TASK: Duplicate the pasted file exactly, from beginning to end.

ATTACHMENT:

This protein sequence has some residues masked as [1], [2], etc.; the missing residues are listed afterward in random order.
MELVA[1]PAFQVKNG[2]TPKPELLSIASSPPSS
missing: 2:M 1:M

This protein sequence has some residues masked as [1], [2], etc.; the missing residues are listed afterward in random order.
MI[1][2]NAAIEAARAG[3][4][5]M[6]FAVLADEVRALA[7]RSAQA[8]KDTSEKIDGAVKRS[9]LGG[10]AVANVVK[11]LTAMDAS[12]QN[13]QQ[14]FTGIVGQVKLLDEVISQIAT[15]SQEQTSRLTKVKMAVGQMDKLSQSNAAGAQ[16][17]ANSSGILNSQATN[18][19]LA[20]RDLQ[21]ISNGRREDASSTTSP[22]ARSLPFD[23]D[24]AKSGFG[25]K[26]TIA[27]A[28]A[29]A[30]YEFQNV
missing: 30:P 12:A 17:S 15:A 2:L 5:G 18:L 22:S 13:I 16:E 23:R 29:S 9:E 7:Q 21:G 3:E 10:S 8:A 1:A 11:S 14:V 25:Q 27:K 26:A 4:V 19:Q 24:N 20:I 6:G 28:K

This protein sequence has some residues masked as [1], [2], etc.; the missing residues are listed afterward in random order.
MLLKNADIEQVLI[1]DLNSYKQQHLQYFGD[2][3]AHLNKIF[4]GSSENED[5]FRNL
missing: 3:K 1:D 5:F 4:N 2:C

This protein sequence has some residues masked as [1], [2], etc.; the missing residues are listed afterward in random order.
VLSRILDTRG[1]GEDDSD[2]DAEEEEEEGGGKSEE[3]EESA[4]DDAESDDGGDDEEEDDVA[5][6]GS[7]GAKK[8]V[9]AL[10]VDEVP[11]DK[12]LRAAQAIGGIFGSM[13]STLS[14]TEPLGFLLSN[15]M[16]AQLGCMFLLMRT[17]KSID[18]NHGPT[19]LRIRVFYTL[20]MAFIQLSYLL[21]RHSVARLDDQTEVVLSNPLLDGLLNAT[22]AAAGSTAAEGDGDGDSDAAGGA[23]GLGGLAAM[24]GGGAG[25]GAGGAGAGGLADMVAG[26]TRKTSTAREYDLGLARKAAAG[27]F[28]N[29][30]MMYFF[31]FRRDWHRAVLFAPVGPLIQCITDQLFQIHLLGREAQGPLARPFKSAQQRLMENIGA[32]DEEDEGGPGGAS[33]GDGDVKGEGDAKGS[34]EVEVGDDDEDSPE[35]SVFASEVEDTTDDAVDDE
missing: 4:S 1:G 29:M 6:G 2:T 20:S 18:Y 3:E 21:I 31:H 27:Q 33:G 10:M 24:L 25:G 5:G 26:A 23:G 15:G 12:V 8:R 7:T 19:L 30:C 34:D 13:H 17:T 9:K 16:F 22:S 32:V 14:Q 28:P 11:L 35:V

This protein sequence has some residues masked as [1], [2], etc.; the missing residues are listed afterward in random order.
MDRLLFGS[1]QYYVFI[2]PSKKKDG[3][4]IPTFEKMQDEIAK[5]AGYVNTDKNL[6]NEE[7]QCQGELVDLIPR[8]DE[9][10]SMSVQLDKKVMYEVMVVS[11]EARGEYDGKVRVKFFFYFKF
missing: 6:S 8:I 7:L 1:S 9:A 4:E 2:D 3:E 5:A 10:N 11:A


This protein sequence has some residues masked as [1], [2], etc.; the missing residues are listed afterward in random order.
MELVA[1]PAFQVKNG[2]TPKPELLSIASSPPSS
missing: 2:M 1:M

This protein sequence has some residues masked as [1], [2], etc.; the missing residues are listed afterward in random order.
MI[1][2]NAAIEAARAG[3][4][5]M[6]FAVLADEVRALA[7]RSAQA[8]KDTSEKIDGAVKRS[9]LGG[10]AVANVVK[11]LTAMDAS[12]QN[13]QQ[14]FTGIVGQVKLLDEVISQIAT[15]SQEQTSRLTKVKMAVGQMDKLSQSNAAGAQ[16][17]ANSSGILNSQATN[18][19]LA[20]RDLQ[21]ISNGRREDASSTTSP[22]ARSLPFD[23]D[24]AKSGFG[25]K[26]TIA[27]A[28]A[29]A[30]YEFQNV
missing: 30:P 12:A 17:S 15:A 2:L 5:G 18:L 22:S 13:I 16:E 23:R 29:S 9:E 7:Q 21:G 3:E 10:S 8:A 1:A 11:S 14:V 25:Q 27:K 26:A 4:V 19:Q 24:N 20:I 6:G 28:K

This protein sequence has some residues masked as [1], [2], etc.; the missing residues are listed afterward in random order.
MLLKNADIEQVLI[1]DLNSYKQQHLQYFGD[2][3]AHLNKIF[4]GSSENED[5]FRNL
missing: 3:K 1:D 5:F 4:N 2:C

This protein sequence has some residues masked as [1], [2], etc.; the missing residues are listed afterward in random order.
VLSRILDTRG[1]GEDDSD[2]DAEEEEEEGGGKSEE[3]EESA[4]DDAESDDGGDDEEEDDVA[5][6]GS[7]GAKK[8]V[9]AL[10]VDEVP[11]DK[12]LRAAQAIGGIFGSM[13]STLS[14]TEPLGFLLSN[15]M[16]AQLGCMFLLMRT[17]KSID[18]NHGPT[19]LRIRVFYTL[20]MAFIQLSYLL[21]RHSVARLDDQTEVVLSNPLLDGLLNAT[22]AAAGSTAAEGDGDGDSDAAGGA[23]GLGGLAAM[24]GGGAG[25]GAGGAGAGGLADMVAG[26]TRKTSTAREYDLGLARKAAAG[27]F[28]N[29][30]MMYFF[31]FRRDWHRAVLFAPVGPLIQCITDQLFQIHLLGREAQGPLARPFKSAQQRLMENIGA[32]DEEDEGGPGGAS[33]GDGDVKGEGDAKGS[34]EVEVGDDDEDSPE[35]SVFASEVEDTTDDAVDDE
missing: 4:S 1:G 29:M 6:G 2:T 20:S 18:Y 3:E 21:I 31:H 27:Q 33:G 10:M 24:L 25:G 5:G 26:A 23:G 15:G 12:V 8:R 7:T 19:L 30:C 34:D 13:H 17:T 9:K 16:F 22:S 32:V 14:Q 28:P 11:L 35:V

This protein sequence has some residues masked as [1], [2], etc.; the missing residues are listed afterward in random order.
MDRLLFGS[1]QYYVFI[2]PSKKKDG[3][4]IPTFEKMQDEIAK[5]AGYVNTDKNL[6]NEE[7]QCQGELVDLIPR[8]DE[9][10]SMSVQLDKKVMYEVMVVS[11]EARGEYDGKVRVKFFFYFKF
missing: 6:S 8:I 7:L 1:S 9:A 4:E 2:D 3:E 5:A 10:N 11:A